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OWS Protesters Clear Out of Zuccotti Park Overnight

By DNAinfo Staff on November 16, 2011 1:38am  | Updated on November 16, 2011 8:23am

By Mathew Katz and Tom Liddy

DNAinfo Staff

MANHATTAN — Zuccotti Park turned into a ghost town Tuesday night as many Occupy Wall Street protesters, facing the prospect of their first night without sleeping gear and a chance of rain, sought shelter elsewhere.

Earlier in the afternoon, after they were given the all-clear to reenter their Lower Manhattan encampment, hundreds of joyous protesters packed into the park, near the World Trade Center.

But hours later, there was a good deal of confusion among the demonstrators who remained about whether they would be allowed to sleep in the space.

Rules posted at the perimeter of the park prohibit "lying down on the ground or lying down on benches, sitting areas or walkways which unreasonably interferes with the use of such areas."

Much of the crowd had dispersed by midnight, with many going to crash on friends' couches and some staying in local churches.  Others caught some shuteye in a nearby McDonald's.

But several protesters stood their ground and were spotted snoozing while sitting up or even resting their heads on raised platforms. Still others milled around amidst workers for Brookfield Properties, the owner of the park.

For the most part, demonstrators were allowed to stretch out during the night, but tensions rose around 5 a.m. when police and an official walked around the park waking the dozen or so protesters who were still asleep.

"I got very rudely woken up by someone tapping at my shoe saying, 'You've got a sleeping bag, you're out,'" said Leina Bocar, 31, an artist from Brooklyn, adding that her sleeping bag was tossed over a barricade though she was allowed to remain.

"It's the principle of it that's so bad — harassing a woman, harassing someone who is sleeping at 5 a.m.," she said.

Protesters began shouting at cops and one, who gave his name as Frank, 25, of Hudson County, NJ, claimed that he was shoved against the barricades that ring the park by the official.

Three hours earlier police shook a man awake and took a blanket from Donna Garcia, 49, of Brooklyn.

"I’m gonna freeze and complain but I’m not gonna sleep, especially without my blankets," she said.

"If I put my head down for a second, the cops fly in for me. I’ve been on my feet for 12 hours now. I’m passing out from exhaustion."

Temperatures were mild — 59 degrees as of 1:30 a.m. — but there were periods of drizzle. When the rain began to fall Wednesday morning, even more people cleared out, despite protesters giving garbage bags to those who stayed behind.

"I came here a few weeks ago and saw all the tents — it was so well organized and they didn't need me. Now, they really need more people," said Rayson, 24, a University of Toronto student from Yonkers.

"I don't know how many people are here on a normal night, but if it is less tonight, what it says is that people are friggin' exhausted from last night."

To pass the time, some performed freestyle rap and worked on their laptops. Others passed out tea.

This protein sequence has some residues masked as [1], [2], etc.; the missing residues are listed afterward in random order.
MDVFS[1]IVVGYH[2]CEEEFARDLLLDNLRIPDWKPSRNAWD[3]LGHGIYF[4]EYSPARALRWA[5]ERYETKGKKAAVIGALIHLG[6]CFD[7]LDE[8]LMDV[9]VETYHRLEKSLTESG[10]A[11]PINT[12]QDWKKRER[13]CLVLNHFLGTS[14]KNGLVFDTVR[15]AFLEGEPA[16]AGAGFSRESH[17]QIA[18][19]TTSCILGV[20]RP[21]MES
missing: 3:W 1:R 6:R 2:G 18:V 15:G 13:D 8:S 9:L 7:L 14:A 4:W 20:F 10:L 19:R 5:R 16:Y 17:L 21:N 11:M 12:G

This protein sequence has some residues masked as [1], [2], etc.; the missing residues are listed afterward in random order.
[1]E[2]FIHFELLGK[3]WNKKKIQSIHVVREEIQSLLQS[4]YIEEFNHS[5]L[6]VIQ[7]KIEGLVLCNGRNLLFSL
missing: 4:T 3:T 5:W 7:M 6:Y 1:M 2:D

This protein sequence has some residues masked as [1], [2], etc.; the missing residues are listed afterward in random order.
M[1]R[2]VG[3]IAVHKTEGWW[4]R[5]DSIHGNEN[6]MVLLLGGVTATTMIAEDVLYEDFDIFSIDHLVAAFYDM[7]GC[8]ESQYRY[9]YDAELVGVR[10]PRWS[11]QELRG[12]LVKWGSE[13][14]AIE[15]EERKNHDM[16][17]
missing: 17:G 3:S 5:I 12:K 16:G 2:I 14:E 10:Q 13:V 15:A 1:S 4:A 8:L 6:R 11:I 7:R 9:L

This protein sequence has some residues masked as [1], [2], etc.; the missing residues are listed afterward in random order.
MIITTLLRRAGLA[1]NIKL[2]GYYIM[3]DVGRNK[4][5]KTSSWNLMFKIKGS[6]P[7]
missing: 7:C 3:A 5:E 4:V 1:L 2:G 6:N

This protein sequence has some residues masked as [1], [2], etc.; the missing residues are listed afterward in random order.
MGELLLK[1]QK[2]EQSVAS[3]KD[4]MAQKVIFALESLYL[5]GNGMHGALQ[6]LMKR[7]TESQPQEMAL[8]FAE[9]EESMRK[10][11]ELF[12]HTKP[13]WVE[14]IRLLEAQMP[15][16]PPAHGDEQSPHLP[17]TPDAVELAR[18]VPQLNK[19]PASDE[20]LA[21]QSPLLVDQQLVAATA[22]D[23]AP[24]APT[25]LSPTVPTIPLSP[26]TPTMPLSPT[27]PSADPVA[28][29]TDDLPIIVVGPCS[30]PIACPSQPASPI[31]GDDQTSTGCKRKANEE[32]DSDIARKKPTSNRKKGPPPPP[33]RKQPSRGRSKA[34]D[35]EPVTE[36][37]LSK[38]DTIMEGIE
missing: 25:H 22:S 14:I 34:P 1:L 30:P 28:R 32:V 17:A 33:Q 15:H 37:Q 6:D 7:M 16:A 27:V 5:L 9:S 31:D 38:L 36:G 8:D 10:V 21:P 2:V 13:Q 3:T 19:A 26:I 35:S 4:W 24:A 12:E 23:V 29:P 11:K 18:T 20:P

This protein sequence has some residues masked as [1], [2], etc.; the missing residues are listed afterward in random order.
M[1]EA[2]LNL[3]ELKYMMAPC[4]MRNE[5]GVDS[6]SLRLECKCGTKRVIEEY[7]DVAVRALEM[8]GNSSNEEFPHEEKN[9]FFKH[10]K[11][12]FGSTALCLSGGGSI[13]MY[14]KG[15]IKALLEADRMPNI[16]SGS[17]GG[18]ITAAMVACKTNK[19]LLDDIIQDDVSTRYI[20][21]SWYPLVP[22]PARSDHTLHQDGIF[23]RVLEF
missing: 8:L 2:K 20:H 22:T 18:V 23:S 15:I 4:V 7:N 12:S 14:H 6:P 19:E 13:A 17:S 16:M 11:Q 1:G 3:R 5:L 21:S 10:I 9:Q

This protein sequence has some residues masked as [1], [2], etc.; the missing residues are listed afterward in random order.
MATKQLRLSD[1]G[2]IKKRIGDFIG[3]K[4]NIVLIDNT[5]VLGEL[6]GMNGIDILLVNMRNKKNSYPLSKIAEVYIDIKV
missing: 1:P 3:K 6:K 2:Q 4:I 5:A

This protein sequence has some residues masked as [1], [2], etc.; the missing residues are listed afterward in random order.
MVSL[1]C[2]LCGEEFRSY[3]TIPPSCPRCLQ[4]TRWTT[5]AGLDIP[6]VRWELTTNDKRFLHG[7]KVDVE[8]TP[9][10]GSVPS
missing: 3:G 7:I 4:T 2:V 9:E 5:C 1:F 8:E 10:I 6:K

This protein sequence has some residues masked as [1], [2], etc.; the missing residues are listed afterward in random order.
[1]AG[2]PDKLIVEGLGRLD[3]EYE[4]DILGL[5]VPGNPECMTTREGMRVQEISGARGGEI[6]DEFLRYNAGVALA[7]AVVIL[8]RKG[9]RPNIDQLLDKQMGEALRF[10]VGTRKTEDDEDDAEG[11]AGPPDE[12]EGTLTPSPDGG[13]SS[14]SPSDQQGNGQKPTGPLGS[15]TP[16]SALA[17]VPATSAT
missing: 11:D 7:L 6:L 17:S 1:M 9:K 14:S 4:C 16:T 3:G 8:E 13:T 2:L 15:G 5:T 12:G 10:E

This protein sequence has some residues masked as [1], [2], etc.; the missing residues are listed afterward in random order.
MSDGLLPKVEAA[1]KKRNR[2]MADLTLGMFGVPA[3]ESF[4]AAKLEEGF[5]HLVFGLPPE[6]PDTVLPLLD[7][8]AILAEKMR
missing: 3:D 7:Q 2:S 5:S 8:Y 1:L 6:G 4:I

For Izzie Creo, 30, of Brooklyn, the prospect of sleeping under the stars in Zuccotti was a little bit too much to bear.

"I'm here for a while. I just drank a big cup of Starbucks," she said. "Sleeping here is another story though. I'm not big into sleeping in public."

Hans, of Queens, who did not want to give his last name, said that he did not want to push his luck with the cops after the confrontation earlier in the day.

"I've never slept here, but there'll be no sleeping here tonight," he said. "I'm always apprehensive about the police, and today they've definitely given us a show."

But Logan Price, 28, of Seattle, who was one of the protesters kicked out of the park early Tuesday morning, said that he would try to stick it out.

"I don't buy any of this stuff that there are grounds for not letting people sleeping here. If you can't have a sleeping bag, we have away around it — an emergency blanket, that's not a sleeping bag," he said.

"But I have to make a decision, to stay here or to go to friends. If it rains and I didn't have any tarp to sleep under, that'd be tough. But it's warm out tonight, and that's a blessing."

Price had been staying at the park for about a month with his girlfriend Lauren Thorpe, 26, of New York, who planned to stay with friends.

"We have to be fluid as a movement," he said. "For our movement to be effective, we have to be able to shift tactics. This [not being able to sleep here] is a shift in tactics."

Late Tuesday night, portion of the demonstrators marched up to Centre Street near the Municipal Building to rally against reports that female demonstrators were ogled while they were not fully clothed in jail, the Daily News said.

While the situation remained relatively quiet for the hundred or so protesters who remained at Zuccotti Park early Wednesday morning, there were a couple of flash points.

One woman who was trying to incite other protesters to yell inside the park was asked to leave by cops.

And a man was taken away from the park on a stretcher after receiving medical attention.

Another protester was taken into police custody amid allegations that he had pushed a woman.

Creo said that she had been hit in the head by the man at Foley Square earlier in the day.

"He ended up hitting me in the head," she said. "So I saw him just now push another woman, and I went to get the cops to get him out of here."

Cops said that a man was in custody, but had not been charged.